The Community Preservation Committee last week voted to recommend approval of adding $600,000 to the Municipal Affordable Housing Trust, intended to facilitate the opportune acquisition of additional affordable housing.
The recommendation was one of several that will be discussed with the Select Board and Finance Committee later this month, en route to the 2022 town meeting warrant.
Separate from any specific plan, “the money will be used in some capacity for affordable housing in the next couple of years,” said the committee’s Planning Board representative, Jacinda Barbehenn, who wondered whether $600,000 would be enough. There is already almost $300,000 in the trust’s balance earmarked for affordable housing.
“Actually, my fear is that it’s not enough,” said Christina Wilgren. “The towns that are the most effective have well-funded housing trusts.” Wilgren represents the Housing Partnership on the committee, but she advanced this proposed allocation as an individual. Her colleagues on the housing panel are “supportive of the idea,” she noted.
Community preservation funds are raised locally as a surcharge on annual property tax bills, and a percentage is matched by state money. The committee’s conservative estimates factor in a 12 percent state match; Margot Fleischman, Select Board representative on the committee, said the more reliable estimate would be 39 percent.
Robin Steele, who represents the Recreation Commission on the committee, voted against the housing allocation because the funding isn’t targeted to a specific purchase or project. “There are a lot of unknowns here; I have a lot of doubts,” she commented. “If we do this, we had better be prepared to answer a ton of questions.”
Fleischman acknowledged that the funds are not “project-specific, but a way for us to invest in affordable housing possibilities that are vetted through the Municipal Affordable Housing Trust.” She added that affordable housing is part of the charge of community preservation funding.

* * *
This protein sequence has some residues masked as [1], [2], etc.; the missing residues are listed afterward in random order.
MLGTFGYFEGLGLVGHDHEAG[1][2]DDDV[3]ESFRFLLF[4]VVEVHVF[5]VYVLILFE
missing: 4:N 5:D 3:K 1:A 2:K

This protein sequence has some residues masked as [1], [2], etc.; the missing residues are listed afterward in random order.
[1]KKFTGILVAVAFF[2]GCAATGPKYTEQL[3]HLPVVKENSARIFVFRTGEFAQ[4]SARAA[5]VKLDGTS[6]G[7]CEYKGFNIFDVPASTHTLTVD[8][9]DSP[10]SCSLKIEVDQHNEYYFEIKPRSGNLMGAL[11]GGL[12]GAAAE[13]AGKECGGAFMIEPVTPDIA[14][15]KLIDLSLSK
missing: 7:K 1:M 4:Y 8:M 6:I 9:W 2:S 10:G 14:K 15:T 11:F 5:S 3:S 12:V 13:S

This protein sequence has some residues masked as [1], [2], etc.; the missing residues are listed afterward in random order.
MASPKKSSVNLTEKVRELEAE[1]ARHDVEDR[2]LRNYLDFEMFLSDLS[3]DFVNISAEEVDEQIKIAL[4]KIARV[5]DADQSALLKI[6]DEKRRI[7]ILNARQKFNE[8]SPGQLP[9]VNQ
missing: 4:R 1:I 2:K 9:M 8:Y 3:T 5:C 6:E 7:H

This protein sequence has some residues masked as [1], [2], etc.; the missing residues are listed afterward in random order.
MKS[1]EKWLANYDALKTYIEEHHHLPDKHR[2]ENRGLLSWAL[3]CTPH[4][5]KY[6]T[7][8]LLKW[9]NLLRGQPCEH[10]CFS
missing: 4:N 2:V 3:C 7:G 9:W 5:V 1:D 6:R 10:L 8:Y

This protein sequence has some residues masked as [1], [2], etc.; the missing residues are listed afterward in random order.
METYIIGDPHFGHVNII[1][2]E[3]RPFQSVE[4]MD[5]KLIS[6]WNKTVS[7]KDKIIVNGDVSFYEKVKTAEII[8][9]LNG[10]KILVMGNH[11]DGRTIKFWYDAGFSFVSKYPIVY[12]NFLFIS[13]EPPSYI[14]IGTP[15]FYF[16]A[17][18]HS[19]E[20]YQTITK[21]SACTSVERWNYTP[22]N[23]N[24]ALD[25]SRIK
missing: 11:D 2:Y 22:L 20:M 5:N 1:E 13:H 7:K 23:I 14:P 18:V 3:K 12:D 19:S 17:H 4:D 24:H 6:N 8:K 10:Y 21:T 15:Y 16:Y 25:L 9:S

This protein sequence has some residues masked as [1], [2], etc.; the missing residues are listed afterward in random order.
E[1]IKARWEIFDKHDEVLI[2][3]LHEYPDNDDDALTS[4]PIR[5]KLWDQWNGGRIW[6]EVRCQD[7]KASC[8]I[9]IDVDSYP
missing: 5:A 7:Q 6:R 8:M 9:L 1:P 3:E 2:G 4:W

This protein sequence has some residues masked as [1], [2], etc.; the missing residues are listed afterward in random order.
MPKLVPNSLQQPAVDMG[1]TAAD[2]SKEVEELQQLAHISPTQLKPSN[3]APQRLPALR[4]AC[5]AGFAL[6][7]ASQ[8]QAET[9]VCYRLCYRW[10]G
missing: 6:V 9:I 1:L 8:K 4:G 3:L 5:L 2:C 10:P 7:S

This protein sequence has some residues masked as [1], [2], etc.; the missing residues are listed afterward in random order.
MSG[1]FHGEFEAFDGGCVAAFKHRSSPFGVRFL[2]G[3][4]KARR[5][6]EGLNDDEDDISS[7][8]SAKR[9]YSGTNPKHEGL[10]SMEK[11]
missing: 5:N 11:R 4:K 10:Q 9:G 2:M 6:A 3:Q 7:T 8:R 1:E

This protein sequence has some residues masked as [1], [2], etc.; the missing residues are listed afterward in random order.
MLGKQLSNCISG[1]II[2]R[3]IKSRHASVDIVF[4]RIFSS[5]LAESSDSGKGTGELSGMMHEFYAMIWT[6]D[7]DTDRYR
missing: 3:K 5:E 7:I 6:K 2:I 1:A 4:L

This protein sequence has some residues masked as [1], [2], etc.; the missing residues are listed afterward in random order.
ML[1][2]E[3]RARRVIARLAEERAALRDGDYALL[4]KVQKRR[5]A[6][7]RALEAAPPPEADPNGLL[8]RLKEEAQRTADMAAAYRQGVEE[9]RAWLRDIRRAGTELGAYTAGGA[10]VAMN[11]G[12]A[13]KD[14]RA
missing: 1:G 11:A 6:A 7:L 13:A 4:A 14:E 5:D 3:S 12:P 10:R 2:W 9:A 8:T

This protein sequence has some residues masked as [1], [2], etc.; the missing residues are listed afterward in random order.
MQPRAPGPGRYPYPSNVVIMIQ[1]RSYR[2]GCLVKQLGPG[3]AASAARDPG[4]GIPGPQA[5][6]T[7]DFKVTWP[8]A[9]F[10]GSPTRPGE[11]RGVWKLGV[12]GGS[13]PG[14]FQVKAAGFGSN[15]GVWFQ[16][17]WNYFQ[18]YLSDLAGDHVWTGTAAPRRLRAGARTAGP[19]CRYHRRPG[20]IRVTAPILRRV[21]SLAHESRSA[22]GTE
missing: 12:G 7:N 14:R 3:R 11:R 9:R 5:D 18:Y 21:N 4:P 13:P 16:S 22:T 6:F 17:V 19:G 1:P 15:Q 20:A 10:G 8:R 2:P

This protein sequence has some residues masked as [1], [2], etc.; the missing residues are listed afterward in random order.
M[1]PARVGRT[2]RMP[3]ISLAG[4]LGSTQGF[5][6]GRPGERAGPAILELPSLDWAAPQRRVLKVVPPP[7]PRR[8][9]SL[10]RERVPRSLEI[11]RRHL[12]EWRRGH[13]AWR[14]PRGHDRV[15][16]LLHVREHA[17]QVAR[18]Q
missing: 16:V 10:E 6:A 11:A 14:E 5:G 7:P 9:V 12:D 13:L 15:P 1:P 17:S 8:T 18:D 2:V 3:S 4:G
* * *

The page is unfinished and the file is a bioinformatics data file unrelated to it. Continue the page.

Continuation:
The committee also voted to recommend approval of a $1.5 million community preservation allocation to purchase easements facilitating construction of the Minuteman Bikeway extension.
Steele cast a negative vote; “I think I’m on an island here,” she laughed. Steele said residents are under the impression that the entire project would be covered by state funds. “People are going to be surprised,” she said.
The original estimate for the easements was much less. Additional land-taking along the route of the planned Railroad Avenue shared path as well as rising property values are responsible, said Fleischman.
Representatives of the Bicycle Advisory Committee and the Transportation Advisory Committee expressed support for the expenditure, as it will help clear the way for bikeway construction. According to the state Transportation Improvement Plan, work is scheduled to begin next fall.
There have been some objections during the planning process that paving the current trail, which is an abandoned railroad bed, would be a liability for some runners and hikers. Bedford Public Works Director David Manugian noted that, when not flush against wetlands, the finished bikeway will feature three-foot unpaved shoulders on each side of a 12-foot paved bikeway.
The committee unanimously supported the following proposed community preservation expenditures:
- Administrative costs $10,000
- Regional Housing Services Office $34,000
- Housing Authority life management program $36,715
- Digitizing early town records, $24,690
- Freight house painting $40,500
- Depot building decking $217,726
- Skate park repairs $16,400
- Shade structures at Springs Brook Park $43,709
- Tennis court rehabilitation $120,000
- Play structures and fence and other repairs at tot lot and E Field $315,000
- Trails infrastructure and stone dust $10,000
The committee also voted to recommend continuing payments on bonded projects totaling $936,365. The long-term projects are purchase of acreage at 350A Concord Road, Town Hall mechanical overhaul, playing fields off Liljegren Way, refinancing of Bedford Village, and Fawn Lake rehabilitation.
Mike Rosenberg can be reached at [email protected], or 781-983-1763